Lahaina’s Macedo prepares for QS events as she continues climb up surfing ranks
Summer Macedo was only 2 years old when she hopped on a longboard alongside her father in waters right outside their house in Lahaina.
Now at the age of 19, the young Lahaina wave rider has almost a lifetime of experience as she heads to the Sisstrevolution Central Coast Pro — a World Surf League Women’s Qualifying Series event — in Australia later this month as she works her way toward reaching the sport’s top level.
“I feel like Maui is the best place ever, that’s just my opinion, so to be able to represent it internationally and just Hawaii as a whole, I’m really proud,” Macedo said on Friday morning after a training session. “I just try to spread aloha wherever I am and, like, if people want to know about Hawaii and the surfing culture in Hawaii, I try to tell them about it. It’s really cool.”
After the Central Coast Pro, Macedo will stay in Australia for the Doyle Partners Women’s Pro and Sydney Surf Pro, and then head to the Corona Piha Pro in New Zealand at the end of March.
Macedo is coming off a 2019 season during which she placed third in the Florida Pro and fifth at the Volkswagen SA Open of Surfing.
She also made her second straight wild-card appearance in the Maui Pro, the final stop on the WSL Women’s Championship Tour. She’s finished equal-ninth both times at Honolua Bay, both times being eliminated by Oahu’s Carissa Moore, a four-time world champion and Macedo’s surfing idol.
“She’s very respectful, and even though she’s accomplished so much, like, she takes the time out of her day to talk to whoever wants to talk to her, and give them whatever knowledge, and she gives people waves and is very respectful in and out of the water,” Macedo said.
A flame lit inside Macedo when she competed in her first-ever surf contest at 10 years old in the Pohai Na Keiki Nalu competition at Launiupoko Beach Park.
“I remember getting there early, getting into the water early before the contest started and then just hanging down there all day with all our friends,” she said. “I just thought it was really cool that surfing brought the community together in that way.”
Two years later, Macedo won the Hawaii State Championships at Ala Moana Bowls and earned bronze at the Surfing America Nationals.
From there, she’s captured a bevy of national and world titles, and represented Hawaii as well the USA in international competitions.
“I definitely feel like I had a natural talent for it, but when it came to competing and trying to be the best of the best, you really have to, like, put time in, work with coaches, and that’s what I did,” she said. “I’ve had to work really hard to get to where I’m at.”
Since surfing has always been a family activity, her brother Ocean Macedo also picked up skill and passion for the sport. The 18-year-old is already a regular competitor on the men’s QS tour, his best finish a runner-up showing at the Papara Pro Open in Tahiti in 2018.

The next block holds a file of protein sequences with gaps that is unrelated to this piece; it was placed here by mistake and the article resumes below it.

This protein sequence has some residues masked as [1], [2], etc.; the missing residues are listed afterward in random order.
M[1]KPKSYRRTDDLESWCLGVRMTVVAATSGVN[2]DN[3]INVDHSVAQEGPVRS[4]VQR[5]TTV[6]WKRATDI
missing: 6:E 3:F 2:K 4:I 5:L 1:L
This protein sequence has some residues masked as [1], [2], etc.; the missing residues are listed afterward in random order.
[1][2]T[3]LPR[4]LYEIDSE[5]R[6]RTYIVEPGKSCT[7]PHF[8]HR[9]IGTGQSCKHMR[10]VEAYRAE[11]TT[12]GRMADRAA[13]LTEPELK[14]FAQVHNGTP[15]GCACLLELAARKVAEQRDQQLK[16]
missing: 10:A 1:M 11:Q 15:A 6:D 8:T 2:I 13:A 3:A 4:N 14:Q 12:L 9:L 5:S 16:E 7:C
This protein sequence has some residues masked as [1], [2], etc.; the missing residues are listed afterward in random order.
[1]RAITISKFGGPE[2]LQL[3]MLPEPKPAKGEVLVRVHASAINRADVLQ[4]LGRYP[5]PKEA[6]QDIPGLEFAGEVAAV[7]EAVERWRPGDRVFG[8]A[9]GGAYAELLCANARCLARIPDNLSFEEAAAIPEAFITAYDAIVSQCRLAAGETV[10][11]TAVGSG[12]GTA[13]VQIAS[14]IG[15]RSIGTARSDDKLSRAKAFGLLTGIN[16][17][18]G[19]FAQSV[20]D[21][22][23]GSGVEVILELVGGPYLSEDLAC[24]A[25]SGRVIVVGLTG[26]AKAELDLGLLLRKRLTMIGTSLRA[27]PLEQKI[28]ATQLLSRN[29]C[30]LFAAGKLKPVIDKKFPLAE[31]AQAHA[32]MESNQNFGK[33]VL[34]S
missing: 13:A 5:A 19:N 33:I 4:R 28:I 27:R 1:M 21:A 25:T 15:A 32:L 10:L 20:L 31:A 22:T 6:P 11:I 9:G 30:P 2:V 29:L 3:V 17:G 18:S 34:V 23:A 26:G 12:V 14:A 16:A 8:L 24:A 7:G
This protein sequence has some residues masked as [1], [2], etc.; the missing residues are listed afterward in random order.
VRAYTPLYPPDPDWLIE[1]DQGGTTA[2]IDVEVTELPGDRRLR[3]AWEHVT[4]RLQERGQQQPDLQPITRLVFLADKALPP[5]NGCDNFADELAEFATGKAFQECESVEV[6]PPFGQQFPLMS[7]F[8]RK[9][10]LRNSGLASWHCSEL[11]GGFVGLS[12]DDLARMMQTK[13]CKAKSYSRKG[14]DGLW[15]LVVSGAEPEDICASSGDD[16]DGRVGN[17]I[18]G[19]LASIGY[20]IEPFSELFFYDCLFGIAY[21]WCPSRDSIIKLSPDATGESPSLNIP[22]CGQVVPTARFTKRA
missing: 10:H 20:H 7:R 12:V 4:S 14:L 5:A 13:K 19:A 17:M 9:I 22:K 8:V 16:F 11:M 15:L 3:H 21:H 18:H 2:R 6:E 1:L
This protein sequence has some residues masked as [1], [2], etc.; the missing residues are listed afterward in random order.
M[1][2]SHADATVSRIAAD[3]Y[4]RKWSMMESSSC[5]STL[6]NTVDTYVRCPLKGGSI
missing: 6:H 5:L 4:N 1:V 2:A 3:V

With their busy travel schedules, the siblings do not see each other much, but “when we are home together, we’ll go surf and go train together, and it’s really awesome,” Summer Macedo said.
Macedo completed one academic year at Lahainaluna High School, but had to switch to an online institution to accommodate her frequent travel to national and international events.
Making the transition from amateur to pro was “a little bit hard” in the beginning but she had the opportunity to get her feet wet at a couple junior pro events before turning 18.
And like Macedo has done most of her life, the ukulele playing, singing surfer reminded herself that she can do it.
“I got to compete out of Hawaii at, like, a pretty big level, but I wasn’t trying to make the world tour yet so that was my introduction for it,” she said. “So I knew what was coming when I went on the tour.”
While she focuses on her upcoming 2020 pro competition schedule, Macedo also has her dreams set on the Olympics — surfing makes its debut this summer in Tokyo.
Surfing becoming an Olympic sport is “pretty incredible,” she added, saying that surfers haven’t entirely received the recognition they deserve.
“Surfers haven’t really been seen in the past as like true athletes, so I think that it’s very validating that it will be in the Olympics now because surfers do work really hard, like professional and competitive surfers, and free surfers,” she said. “I think it will be really awesome to watch and just really excited to hopefully be a hopeful for the next one.”
That would be 2024, when the games are in Paris.
While she’s still learning and growing, Macedo hopes to show other young aspiring female athletes that “nothing beats hard work.”
“Be determined and love what you do,” she said. “If you put in the time and just really like being good at your craft, there’s really no way that you can’t be successful.”
* Dakota Grossman is at firstname.lastname@example.org.